In partnership with the Delaware Division of Services for the Aging and Adults with Physical Disabilities through funding from the Caregiver Resource Center, CHEER sponsors monthly support meetings for seniors who are helping to raise the children of a loved one.
The next meeting will be at 5:30 p.m. on Monday, March 28. The guest speaker will be Andrea Waters, LCSW, JSOCC of Pathways To Success.
Nationally, 4.5 million children live in households headed by grandparents. There are also an additional 1.5 million children in the United States who live in households headed by other parents. That’s why CHEER has chosen to call its program Families Raising Families. CHEER’s program is based on the principles of the Grandparents Raising Grandchildren Task Force of service providers who are dedicated to connecting caregivers to the resources of their communities.
The first meeting of CHEER’s Families Raising Families was held recently at the CHEER Community Center in Georgetown. Caregivers and children gathered for a delicious dinner before splitting up for the evening’s program. The children were cared for in another room by trained CHEER staff who entertained them with games and crafts. Adults joined in a discussion led by Myra Neal-Sampson of Child, Inc. in Wilmington regarding child discipline.
Founded in 1972, Child Inc.’s mission is to be the leading advocate for children in Delaware. It offers creative prevention and treatment programs that meet the changing needs of families. Child, Inc. offers a range of programs for children and families, including counseling, foster care, parent education, shelters and domestic violence.
Neal told the group of senior carers of children that they need to be able to understand adolescent brain development in order to understand their child’s behavior. She explained that the first part of the brain to develop is called the amygdala. Because emotions are processed in the amygdala, it is sometimes called the emotional brain. It does not control thought. This part is the most developed adult brain called the frontal cortex. Although this area develops slowly throughout childhood, the biggest leap in development occurs during adolescence. Once fully developed, the frontal cortex can suppress impulsive and reactive behaviors from the amygdala.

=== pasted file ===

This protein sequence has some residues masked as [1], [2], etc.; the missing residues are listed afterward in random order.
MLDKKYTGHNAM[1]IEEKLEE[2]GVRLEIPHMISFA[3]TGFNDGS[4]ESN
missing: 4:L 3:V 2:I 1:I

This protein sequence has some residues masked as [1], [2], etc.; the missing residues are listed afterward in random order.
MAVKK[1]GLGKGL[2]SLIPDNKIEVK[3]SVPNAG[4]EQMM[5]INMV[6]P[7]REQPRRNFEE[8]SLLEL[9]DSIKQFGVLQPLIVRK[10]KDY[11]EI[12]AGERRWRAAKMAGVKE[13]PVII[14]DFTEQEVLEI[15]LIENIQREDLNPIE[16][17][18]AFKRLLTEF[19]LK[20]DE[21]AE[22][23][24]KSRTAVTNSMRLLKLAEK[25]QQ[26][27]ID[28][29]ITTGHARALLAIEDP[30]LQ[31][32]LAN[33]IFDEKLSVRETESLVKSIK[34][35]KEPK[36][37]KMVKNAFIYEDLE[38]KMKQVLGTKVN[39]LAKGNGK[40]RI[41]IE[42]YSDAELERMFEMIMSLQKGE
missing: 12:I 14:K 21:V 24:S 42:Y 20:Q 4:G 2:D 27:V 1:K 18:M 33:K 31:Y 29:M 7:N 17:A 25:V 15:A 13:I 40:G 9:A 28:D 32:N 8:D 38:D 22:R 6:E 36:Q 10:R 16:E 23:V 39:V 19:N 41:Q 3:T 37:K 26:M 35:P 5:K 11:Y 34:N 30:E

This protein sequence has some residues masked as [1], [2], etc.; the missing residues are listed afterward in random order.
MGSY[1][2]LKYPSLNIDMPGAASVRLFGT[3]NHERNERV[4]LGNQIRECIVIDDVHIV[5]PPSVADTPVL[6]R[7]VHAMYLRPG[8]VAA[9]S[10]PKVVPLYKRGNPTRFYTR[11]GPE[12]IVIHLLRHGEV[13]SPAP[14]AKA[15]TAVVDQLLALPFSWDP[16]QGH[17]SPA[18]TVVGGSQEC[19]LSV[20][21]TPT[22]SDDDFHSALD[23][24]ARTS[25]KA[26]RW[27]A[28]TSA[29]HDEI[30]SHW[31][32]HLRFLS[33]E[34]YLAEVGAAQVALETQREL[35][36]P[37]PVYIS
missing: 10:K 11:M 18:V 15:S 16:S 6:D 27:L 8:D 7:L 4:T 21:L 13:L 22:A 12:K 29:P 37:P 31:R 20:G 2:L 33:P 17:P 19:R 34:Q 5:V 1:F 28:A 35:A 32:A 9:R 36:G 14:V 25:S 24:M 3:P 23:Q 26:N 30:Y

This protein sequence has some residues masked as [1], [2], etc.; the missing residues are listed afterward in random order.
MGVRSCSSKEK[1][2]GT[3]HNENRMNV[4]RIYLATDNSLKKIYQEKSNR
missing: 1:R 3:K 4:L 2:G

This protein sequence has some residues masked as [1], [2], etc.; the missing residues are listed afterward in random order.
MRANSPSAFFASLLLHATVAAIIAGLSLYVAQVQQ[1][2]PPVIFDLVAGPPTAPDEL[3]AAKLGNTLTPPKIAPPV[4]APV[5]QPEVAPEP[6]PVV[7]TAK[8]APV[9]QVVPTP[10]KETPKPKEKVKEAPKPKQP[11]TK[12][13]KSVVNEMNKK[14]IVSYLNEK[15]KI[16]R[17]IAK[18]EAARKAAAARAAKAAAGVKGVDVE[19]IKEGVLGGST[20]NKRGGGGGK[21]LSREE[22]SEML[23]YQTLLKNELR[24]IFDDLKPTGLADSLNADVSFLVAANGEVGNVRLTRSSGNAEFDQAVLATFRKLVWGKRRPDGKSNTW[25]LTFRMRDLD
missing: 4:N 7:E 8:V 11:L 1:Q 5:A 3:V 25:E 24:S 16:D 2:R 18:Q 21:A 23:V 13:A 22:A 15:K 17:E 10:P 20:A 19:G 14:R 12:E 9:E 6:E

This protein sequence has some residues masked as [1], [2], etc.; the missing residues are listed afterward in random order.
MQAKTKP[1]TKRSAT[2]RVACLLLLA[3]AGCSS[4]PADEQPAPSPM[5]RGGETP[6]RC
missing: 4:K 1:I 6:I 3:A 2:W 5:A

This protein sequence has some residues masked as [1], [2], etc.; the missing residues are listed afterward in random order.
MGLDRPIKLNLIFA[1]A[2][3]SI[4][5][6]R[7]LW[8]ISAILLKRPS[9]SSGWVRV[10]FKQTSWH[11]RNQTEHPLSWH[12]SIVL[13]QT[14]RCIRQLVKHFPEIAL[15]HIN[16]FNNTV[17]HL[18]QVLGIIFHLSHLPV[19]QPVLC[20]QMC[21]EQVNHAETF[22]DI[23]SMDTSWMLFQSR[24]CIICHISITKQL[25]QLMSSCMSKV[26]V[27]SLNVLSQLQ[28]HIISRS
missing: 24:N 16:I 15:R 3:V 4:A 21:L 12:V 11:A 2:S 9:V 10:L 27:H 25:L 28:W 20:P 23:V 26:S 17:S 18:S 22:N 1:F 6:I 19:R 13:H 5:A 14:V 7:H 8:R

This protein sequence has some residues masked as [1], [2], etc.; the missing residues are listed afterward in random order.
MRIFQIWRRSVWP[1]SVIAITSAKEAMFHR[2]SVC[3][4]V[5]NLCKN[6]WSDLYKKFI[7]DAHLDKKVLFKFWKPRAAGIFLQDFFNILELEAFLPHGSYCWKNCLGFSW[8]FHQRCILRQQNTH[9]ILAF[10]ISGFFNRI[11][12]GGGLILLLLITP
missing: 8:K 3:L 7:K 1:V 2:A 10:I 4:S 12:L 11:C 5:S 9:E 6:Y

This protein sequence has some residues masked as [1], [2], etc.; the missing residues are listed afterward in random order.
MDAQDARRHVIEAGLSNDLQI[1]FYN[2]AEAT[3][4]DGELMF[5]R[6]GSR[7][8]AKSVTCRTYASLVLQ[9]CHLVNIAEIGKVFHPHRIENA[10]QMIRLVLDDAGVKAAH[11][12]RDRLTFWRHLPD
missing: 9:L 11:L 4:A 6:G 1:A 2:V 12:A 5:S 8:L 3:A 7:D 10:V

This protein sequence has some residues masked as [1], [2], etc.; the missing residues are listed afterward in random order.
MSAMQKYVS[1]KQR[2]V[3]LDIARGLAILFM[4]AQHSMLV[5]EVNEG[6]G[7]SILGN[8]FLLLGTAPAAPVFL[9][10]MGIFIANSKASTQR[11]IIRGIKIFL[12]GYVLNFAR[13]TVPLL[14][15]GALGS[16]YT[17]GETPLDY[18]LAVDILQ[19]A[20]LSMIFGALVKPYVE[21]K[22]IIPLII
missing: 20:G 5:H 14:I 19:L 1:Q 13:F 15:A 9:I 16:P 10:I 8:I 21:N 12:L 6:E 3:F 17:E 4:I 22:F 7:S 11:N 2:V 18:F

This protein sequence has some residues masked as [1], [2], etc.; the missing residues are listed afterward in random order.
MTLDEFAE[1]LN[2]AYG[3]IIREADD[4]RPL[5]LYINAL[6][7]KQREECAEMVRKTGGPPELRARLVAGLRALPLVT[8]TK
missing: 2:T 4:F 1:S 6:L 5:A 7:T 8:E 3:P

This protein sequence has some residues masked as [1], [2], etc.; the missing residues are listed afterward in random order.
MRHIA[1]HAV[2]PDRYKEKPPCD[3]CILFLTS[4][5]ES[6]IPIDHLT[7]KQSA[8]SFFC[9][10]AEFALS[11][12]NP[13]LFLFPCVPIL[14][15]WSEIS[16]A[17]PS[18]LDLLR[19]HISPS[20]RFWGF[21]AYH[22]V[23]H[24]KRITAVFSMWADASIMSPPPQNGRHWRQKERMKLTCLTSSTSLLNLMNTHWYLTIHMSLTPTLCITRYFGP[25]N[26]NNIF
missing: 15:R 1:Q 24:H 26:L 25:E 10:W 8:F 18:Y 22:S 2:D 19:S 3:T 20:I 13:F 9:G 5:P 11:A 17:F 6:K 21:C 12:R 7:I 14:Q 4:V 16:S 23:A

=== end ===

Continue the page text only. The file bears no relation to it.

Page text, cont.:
Young children act from their amygdala. They tend to be more impulsive, reactive and emotional. They often lack judgment and do not think about the consequences of their behavior. They can be unreasonable and irrational. Brain development is not complete until the mid-twenties. Patience and understanding are important when dealing with children because mistakes will happen. The adolescent brain is a work in progress.
Neal also explained how expectations for children’s behavior have changed over the decades. “What is now considered to be speaking their mind, was considered ‘responding’ when you were growing up,” she said. “But you have to teach them to disagree appropriately. Therefore, do not hold back on the rules. If you do, it only sets them up for failure.
Other issues raised in the open discussion were the interference of biological parents who may not agree with the rules of the caregiver. Neal said this gives only mixed signals to children and the confusion can be devastating for children who need structure and responsibility in their developmental years. She urged caregivers to stay strong and be grateful that they were able to welcome their children. “Where would they be without you? ” she says. “But you have to let them know that (because of them) your life has also changed.”
A grandmother at the CHEER Families Raising Families support meeting was grateful for the discussion with other seniors facing the same challenges as her. She was also very happy to have a place to go and to receive help. “Discussion is always useful,” said the grandmother. “We need more positive action because this situation [seniors raising others’ children] becoming a problem in the elderly population
Older people raise children for a variety of reasons, including family crises and other socio-political issues. Being a surrogate parent presents several challenges centered around legal issues, financial difficulties, parenting challenges, physical and mental health limitations, loss of social connections, stressful family relationships, and access to services. CHEER plans to address each of these issues and more at future FRF support meetings.
Two monthly meetings are planned for the group. Midday meetings reserved for carers will be held from 12 p.m. to 1 p.m. on the second Wednesday of each month. Evening family meetings will be held from 5:30 p.m. to 7:30 p.m. on the last Monday of each month. All meetings will be held at the CHEER Community Center at 20520 Sand Hill Road, off Route 9, east of Georgetown.
For more details, call CHEER Community Resource Coordinator Christie Shirey at 302-515-3040.